“Donations are usually designated, and we can’t spend those funds on anything else. For instance, donations given for Haiti can’t be spent on vehicle maintenance or domestic responses.”
Porter said the state’s disaster relief organization has grown exponentially and is in great need of a new facility in which to house vehicles and equipment.
“One of the huge needs we have is we still have the same disaster facility we had when we only had 300 trained volunteers, one truck and one trailer. Today, we have more than 4,500 trained volunteers and about 40 vehicles in our fleet.
“It’s kind of like a church that has gone from 300 in attendance to almost 5,000 in the same building. Literally there is no room at the Inn. We also need a larger space of about 2.5 acres.”
The disaster relief barn is currently located at Boys Ranch near Edmond.
As these words were being written, a medical team from Oklahoma was headed to Pakistan to minister to flood victims, despite the obvious dangers involved in such a mission. Porter said only the love of Christ can motivate someone to do such a thing.
“Most believers want to make a significant contribution in their lives to help someone else, but most of them either don’t take the opportunity or they haven’t found an opportunity to do that,” he said. “Disaster relief provides the opportunity for Christians to help their fellow man in a humanitarian way based on Christian principles in such a way they can make an eternal difference in a person’s life in the midst of a disaster without having to know how to teach the Bible or know how to sing or do the normal things in a church. They can serve God with their life skills and their spiritual gifts.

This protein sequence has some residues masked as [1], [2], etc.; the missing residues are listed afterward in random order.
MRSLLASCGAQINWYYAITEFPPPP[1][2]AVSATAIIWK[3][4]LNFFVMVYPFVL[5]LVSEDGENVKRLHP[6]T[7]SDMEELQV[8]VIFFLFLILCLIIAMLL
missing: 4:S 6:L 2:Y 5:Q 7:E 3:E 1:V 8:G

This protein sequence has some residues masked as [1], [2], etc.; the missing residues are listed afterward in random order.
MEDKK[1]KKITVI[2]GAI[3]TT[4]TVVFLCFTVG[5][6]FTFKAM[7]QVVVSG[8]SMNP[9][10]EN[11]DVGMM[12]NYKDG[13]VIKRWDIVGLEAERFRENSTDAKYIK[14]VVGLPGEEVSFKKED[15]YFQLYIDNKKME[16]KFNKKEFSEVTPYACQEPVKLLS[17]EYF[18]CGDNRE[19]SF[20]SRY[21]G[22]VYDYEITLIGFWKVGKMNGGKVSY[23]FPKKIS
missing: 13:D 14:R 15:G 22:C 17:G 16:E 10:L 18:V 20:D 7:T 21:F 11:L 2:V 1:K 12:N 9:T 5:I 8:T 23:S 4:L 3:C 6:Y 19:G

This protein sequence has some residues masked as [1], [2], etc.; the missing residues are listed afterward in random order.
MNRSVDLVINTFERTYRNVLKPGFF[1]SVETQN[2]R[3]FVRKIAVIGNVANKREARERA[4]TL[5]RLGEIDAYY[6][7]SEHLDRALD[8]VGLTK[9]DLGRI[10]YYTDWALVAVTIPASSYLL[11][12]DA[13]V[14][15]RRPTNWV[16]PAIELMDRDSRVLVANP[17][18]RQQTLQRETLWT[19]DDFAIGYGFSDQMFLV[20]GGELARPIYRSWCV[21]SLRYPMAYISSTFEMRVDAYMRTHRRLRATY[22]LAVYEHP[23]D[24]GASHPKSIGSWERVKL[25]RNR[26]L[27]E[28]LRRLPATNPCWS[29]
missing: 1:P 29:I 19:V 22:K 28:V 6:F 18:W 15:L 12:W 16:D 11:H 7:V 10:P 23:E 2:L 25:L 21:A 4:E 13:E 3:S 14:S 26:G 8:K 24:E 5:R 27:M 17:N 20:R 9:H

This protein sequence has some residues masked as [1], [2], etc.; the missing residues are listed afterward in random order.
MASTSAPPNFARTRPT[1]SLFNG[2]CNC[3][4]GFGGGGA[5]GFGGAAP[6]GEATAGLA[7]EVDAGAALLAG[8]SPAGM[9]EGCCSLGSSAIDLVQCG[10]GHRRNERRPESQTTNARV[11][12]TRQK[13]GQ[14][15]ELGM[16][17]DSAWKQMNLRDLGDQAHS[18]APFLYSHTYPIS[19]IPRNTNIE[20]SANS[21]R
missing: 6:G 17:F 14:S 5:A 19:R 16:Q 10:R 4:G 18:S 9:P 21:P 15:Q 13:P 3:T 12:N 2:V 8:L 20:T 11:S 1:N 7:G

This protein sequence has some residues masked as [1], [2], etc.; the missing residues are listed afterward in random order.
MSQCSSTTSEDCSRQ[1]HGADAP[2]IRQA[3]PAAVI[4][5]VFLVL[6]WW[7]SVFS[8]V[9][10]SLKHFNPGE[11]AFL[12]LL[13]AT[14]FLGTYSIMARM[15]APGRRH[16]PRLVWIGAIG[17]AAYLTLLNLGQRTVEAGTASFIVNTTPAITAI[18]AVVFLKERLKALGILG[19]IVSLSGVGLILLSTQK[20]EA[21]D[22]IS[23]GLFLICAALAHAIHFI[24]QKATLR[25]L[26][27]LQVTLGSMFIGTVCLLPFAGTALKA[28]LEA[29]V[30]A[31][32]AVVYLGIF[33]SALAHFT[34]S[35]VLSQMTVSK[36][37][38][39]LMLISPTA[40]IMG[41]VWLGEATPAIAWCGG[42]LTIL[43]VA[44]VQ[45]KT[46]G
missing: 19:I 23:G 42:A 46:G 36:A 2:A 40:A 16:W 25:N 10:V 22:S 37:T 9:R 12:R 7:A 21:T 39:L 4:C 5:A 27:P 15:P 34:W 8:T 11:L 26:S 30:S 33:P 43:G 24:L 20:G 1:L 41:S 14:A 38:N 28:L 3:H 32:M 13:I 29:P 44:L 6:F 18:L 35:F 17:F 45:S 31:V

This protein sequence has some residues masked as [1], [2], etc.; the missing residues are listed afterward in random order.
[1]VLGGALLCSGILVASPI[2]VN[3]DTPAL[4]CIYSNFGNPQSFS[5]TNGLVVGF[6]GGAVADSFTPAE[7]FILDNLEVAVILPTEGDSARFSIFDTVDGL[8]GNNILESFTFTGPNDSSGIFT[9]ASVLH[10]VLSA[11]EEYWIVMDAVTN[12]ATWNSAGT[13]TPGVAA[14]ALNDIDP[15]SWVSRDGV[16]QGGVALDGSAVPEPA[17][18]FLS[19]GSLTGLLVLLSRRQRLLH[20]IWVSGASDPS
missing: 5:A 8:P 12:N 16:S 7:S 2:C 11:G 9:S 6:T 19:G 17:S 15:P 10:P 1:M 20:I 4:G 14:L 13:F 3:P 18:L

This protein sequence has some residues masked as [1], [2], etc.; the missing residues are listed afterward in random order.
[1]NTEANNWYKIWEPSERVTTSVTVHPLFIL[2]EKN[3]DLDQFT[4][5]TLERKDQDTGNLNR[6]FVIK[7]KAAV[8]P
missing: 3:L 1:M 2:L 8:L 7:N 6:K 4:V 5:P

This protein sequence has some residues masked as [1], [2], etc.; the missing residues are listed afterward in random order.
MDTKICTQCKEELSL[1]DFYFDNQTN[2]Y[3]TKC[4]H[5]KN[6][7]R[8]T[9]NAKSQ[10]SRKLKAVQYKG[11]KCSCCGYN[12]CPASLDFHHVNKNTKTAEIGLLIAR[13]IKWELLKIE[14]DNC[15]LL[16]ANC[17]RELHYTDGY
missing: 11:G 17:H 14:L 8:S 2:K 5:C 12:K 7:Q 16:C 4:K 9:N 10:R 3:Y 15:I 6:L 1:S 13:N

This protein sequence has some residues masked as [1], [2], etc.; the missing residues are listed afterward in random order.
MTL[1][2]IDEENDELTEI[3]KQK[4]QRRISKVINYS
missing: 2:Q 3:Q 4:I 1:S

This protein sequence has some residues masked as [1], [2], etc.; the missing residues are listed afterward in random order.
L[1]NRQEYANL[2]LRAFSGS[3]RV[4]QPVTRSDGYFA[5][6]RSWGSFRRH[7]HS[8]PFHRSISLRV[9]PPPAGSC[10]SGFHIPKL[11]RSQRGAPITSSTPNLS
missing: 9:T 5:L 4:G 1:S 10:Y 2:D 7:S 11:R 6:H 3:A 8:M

“It’s a God-driven thing. If we are made in the image of God, and we are, then there is a God-given drive in every person’s life to want to make a difference in somebody else’s life.
“I have people literally every week who are not Christians or not Baptist wanting to join Southern Baptist disaster relief because they realize what it does and what it can do, when we still have thousands of Baptists out here who ought to want to be a part of it.
“For instance, we have the only Southern Baptist Convention disaster relief Medical Reserve Corps group registered with Homeland Security. There are literally hundreds of Baptist doctors and nurses in Oklahoma. When bioterrorism hits our state—and it will one day, I believe—we’re going to need them to take care of us within a matter of 72 hours.
“If they would just sign up and be a part of our MRC, their skills and training could make a life saving and eternal difference when the time comes.”
“Again, we have to be prepared. Everybody wants to help when an event happens, but only those who are trained get through the gate to help. That’s how it works—whether it’s locally, nationally or internationally.”